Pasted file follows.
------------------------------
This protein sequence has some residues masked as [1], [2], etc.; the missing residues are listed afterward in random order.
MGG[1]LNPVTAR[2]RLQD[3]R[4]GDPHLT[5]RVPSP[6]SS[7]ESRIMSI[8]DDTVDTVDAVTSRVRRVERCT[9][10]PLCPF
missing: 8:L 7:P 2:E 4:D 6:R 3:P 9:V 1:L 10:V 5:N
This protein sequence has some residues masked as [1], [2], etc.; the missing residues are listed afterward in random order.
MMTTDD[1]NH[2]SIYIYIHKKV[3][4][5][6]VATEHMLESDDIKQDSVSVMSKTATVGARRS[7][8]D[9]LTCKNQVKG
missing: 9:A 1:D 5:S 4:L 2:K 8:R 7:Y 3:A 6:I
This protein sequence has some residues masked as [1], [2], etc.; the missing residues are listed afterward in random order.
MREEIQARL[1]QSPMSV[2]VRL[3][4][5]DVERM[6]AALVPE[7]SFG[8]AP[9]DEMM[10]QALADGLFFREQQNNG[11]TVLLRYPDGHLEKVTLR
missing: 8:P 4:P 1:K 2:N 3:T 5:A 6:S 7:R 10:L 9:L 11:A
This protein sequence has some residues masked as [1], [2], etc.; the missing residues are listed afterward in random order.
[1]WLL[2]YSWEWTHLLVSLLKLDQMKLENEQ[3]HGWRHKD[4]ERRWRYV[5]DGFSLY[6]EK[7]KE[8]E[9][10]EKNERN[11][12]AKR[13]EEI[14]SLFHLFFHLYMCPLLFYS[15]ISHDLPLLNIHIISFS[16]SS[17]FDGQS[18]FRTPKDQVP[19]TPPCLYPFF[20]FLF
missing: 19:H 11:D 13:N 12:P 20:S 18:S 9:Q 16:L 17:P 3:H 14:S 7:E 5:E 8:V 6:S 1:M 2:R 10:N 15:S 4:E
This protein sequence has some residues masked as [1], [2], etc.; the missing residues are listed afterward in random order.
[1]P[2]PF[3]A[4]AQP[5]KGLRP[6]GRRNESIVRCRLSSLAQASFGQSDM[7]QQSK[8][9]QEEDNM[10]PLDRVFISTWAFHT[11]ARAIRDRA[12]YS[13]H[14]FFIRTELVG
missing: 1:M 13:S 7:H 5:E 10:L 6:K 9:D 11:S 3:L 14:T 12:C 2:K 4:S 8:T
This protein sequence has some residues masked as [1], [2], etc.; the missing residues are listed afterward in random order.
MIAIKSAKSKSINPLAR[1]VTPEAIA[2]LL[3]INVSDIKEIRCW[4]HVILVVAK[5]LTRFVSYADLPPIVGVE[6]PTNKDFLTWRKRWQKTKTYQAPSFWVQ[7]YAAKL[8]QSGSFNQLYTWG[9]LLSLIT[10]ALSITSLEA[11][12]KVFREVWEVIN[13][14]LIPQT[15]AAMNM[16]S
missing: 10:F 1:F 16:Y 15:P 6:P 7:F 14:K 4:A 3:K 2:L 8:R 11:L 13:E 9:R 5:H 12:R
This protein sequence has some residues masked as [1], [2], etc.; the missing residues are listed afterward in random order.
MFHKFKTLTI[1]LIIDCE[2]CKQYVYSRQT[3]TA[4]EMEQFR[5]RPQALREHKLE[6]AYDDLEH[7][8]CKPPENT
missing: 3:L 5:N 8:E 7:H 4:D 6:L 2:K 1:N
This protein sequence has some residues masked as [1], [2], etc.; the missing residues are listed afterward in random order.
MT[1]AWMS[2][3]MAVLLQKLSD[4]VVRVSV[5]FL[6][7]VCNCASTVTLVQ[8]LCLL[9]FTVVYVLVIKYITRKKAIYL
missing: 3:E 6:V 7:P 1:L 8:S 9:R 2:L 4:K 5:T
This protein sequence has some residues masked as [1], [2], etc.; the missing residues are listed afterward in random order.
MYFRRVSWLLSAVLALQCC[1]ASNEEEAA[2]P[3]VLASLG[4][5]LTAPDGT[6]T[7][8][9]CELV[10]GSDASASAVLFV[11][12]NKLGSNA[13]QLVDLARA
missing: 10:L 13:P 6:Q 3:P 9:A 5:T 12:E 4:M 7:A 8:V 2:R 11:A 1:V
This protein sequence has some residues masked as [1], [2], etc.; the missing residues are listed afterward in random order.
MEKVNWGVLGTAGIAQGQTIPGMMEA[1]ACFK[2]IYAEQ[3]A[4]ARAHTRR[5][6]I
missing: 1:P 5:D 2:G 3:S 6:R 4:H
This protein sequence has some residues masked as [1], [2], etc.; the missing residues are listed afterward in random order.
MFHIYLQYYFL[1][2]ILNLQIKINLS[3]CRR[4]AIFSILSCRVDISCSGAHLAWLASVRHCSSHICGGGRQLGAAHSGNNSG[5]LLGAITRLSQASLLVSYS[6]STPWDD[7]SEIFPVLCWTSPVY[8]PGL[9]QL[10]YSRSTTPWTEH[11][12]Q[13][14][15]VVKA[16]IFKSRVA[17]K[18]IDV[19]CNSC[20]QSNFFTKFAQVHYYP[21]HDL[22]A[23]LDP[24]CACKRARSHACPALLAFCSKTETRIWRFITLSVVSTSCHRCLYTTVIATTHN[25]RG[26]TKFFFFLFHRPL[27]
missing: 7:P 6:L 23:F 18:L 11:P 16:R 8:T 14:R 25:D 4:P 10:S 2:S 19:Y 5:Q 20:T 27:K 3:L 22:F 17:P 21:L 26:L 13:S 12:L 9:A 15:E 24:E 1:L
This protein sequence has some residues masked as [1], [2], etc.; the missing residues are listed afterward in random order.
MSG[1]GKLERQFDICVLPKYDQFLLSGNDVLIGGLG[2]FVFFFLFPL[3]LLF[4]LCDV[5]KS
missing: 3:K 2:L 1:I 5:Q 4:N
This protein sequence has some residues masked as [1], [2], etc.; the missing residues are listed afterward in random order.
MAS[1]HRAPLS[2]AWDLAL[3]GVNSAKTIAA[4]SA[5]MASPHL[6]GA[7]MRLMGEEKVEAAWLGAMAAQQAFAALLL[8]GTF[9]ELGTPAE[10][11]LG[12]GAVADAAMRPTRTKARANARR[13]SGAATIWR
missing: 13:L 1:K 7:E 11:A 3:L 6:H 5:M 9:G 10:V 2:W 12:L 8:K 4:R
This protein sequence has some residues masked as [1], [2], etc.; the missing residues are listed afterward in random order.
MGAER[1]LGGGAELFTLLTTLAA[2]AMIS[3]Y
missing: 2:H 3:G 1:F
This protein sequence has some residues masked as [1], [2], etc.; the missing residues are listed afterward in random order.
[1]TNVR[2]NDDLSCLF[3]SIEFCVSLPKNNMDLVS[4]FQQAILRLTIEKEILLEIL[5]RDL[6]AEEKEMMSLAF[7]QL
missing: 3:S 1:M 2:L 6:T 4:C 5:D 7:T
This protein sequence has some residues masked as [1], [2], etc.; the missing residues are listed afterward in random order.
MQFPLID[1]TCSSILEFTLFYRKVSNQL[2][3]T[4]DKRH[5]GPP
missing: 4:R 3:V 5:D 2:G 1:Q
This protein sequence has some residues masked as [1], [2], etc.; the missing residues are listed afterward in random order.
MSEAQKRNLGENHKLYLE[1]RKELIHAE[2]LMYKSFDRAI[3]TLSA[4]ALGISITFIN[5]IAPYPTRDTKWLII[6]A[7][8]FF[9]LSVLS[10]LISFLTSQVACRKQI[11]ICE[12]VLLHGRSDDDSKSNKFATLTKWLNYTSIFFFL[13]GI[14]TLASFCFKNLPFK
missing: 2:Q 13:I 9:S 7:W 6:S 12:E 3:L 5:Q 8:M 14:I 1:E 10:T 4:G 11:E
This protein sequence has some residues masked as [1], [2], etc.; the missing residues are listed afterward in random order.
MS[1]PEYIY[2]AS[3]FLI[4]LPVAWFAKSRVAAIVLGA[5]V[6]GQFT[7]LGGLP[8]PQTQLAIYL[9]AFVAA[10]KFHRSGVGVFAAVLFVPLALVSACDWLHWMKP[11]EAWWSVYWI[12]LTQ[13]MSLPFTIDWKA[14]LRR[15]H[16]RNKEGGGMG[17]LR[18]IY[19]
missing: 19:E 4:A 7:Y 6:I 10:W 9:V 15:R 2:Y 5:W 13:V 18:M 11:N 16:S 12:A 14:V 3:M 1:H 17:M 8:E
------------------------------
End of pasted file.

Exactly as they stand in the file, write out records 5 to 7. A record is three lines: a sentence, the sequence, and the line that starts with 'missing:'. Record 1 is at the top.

This protein sequence has some residues masked as [1], [2], etc.; the missing residues are listed afterward in random order.
[1]P[2]PF[3]A[4]AQP[5]KGLRP[6]GRRNESIVRCRLSSLAQASFGQSDM[7]QQSK[8][9]QEEDNM[10]PLDRVFISTWAFHT[11]ARAIRDRA[12]YS[13]H[14]FFIRTELVG
missing: 1:M 13:S 7:H 5:E 10:L 6:K 9:D 11:S 3:L 14:T 12:C 2:K 4:S 8:T
This protein sequence has some residues masked as [1], [2], etc.; the missing residues are listed afterward in random order.
MIAIKSAKSKSINPLAR[1]VTPEAIA[2]LL[3]INVSDIKEIRCW[4]HVILVVAK[5]LTRFVSYADLPPIVGVE[6]PTNKDFLTWRKRWQKTKTYQAPSFWVQ[7]YAAKL[8]QSGSFNQLYTWG[9]LLSLIT[10]ALSITSLEA[11][12]KVFREVWEVIN[13][14]LIPQT[15]AAMNM[16]S
missing: 10:F 1:F 16:Y 15:P 6:P 7:F 14:K 4:A 3:K 2:L 8:R 11:L 13:E 9:R 5:H 12:R
This protein sequence has some residues masked as [1], [2], etc.; the missing residues are listed afterward in random order.
MFHKFKTLTI[1]LIIDCE[2]CKQYVYSRQT[3]TA[4]EMEQFR[5]RPQALREHKLE[6]AYDDLEH[7][8]CKPPENT
missing: 3:L 5:N 8:E 7:H 4:D 6:L 2:K 1:N